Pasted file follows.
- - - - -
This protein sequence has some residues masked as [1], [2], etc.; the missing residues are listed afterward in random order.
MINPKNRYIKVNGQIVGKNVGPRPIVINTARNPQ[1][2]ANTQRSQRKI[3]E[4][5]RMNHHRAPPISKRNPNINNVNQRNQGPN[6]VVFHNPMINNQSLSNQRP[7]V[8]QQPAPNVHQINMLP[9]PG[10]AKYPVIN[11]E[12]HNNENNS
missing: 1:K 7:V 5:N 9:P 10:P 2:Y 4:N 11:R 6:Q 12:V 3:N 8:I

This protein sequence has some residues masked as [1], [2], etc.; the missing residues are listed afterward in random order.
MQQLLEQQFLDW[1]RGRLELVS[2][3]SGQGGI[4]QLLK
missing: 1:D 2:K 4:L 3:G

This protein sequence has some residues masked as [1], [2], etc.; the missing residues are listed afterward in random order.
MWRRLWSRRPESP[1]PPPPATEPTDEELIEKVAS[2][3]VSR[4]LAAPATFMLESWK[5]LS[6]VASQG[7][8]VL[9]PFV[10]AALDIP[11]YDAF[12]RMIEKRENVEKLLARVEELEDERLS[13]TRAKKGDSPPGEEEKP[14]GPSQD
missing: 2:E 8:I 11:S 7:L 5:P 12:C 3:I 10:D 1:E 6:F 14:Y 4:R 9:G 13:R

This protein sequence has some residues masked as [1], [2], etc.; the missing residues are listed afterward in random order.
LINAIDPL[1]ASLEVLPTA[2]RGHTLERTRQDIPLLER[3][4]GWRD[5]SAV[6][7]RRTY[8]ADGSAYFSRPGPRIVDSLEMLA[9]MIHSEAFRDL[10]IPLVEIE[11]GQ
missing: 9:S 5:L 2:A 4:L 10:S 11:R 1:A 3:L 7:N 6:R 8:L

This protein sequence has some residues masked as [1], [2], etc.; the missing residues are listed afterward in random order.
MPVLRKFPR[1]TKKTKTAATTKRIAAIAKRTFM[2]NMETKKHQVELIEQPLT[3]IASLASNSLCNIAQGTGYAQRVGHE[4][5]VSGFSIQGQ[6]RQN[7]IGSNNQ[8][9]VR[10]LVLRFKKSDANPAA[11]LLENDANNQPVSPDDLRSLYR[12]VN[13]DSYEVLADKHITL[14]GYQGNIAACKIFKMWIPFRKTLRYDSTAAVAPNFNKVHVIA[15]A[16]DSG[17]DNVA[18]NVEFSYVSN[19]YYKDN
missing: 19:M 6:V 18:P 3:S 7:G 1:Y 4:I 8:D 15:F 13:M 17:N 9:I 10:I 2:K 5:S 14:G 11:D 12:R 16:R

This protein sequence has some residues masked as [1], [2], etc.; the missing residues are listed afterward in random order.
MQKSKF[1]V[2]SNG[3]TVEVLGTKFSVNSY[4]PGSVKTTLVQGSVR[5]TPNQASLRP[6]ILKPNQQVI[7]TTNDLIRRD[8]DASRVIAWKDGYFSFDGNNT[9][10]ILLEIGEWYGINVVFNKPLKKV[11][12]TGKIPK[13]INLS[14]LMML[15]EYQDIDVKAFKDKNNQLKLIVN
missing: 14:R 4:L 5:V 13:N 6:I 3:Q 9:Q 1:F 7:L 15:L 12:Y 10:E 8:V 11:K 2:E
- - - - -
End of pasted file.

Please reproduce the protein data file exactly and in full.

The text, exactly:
This protein sequence has some residues masked as [1], [2], etc.; the missing residues are listed afterward in random order.
MINPKNRYIKVNGQIVGKNVGPRPIVINTARNPQ[1][2]ANTQRSQRKI[3]E[4][5]RMNHHRAPPISKRNPNINNVNQRNQGPN[6]VVFHNPMINNQSLSNQRP[7]V[8]QQPAPNVHQINMLP[9]PG[10]AKYPVIN[11]E[12]HNNENNS
missing: 1:K 7:V 5:N 9:P 10:P 2:Y 4:N 11:R 6:Q 12:V 3:N 8:I

This protein sequence has some residues masked as [1], [2], etc.; the missing residues are listed afterward in random order.
MQQLLEQQFLDW[1]RGRLELVS[2][3]SGQGGI[4]QLLK
missing: 1:D 2:K 4:L 3:G

This protein sequence has some residues masked as [1], [2], etc.; the missing residues are listed afterward in random order.
MWRRLWSRRPESP[1]PPPPATEPTDEELIEKVAS[2][3]VSR[4]LAAPATFMLESWK[5]LS[6]VASQG[7][8]VL[9]PFV[10]AALDIP[11]YDAF[12]RMIEKRENVEKLLARVEELEDERLS[13]TRAKKGDSPPGEEEKP[14]GPSQD
missing: 2:E 8:I 11:S 7:L 5:P 12:C 3:I 10:D 1:E 6:F 14:Y 4:R 9:G 13:R

This protein sequence has some residues masked as [1], [2], etc.; the missing residues are listed afterward in random order.
LINAIDPL[1]ASLEVLPTA[2]RGHTLERTRQDIPLLER[3][4]GWRD[5]SAV[6][7]RRTY[8]ADGSAYFSRPGPRIVDSLEMLA[9]MIHSEAFRDL[10]IPLVEIE[11]GQ
missing: 9:S 5:L 2:A 4:L 10:S 11:R 1:A 3:L 7:N 6:R 8:L

This protein sequence has some residues masked as [1], [2], etc.; the missing residues are listed afterward in random order.
MPVLRKFPR[1]TKKTKTAATTKRIAAIAKRTFM[2]NMETKKHQVELIEQPLT[3]IASLASNSLCNIAQGTGYAQRVGHE[4][5]VSGFSIQGQ[6]RQN[7]IGSNNQ[8][9]VR[10]LVLRFKKSDANPAA[11]LLENDANNQPVSPDDLRSLYR[12]VN[13]DSYEVLADKHITL[14]GYQGNIAACKIFKMWIPFRKTLRYDSTAAVAPNFNKVHVIA[15]A[16]DSG[17]DNVA[18]NVEFSYVSN[19]YYKDN
missing: 19:M 6:V 18:P 3:S 7:G 1:Y 4:I 8:D 15:F 13:M 17:N 9:I 10:I 2:K 5:S 14:G 11:D 12:R 16:R

This protein sequence has some residues masked as [1], [2], etc.; the missing residues are listed afterward in random order.
MQKSKF[1]V[2]SNG[3]TVEVLGTKFSVNSY[4]PGSVKTTLVQGSVR[5]TPNQASLRP[6]ILKPNQQVI[7]TTNDLIRRD[8]DASRVIAWKDGYFSFDGNNT[9][10]ILLEIGEWYGINVVFNKPLKKV[11][12]TGKIPK[13]INLS[14]LMML[15]EYQDIDVKAFKDKNNQLKLIVN
missing: 14:R 4:L 5:V 13:N 6:I 3:Q 9:Q 1:F 7:L 15:L 12:Y 10:E 8:V 11:K 2:E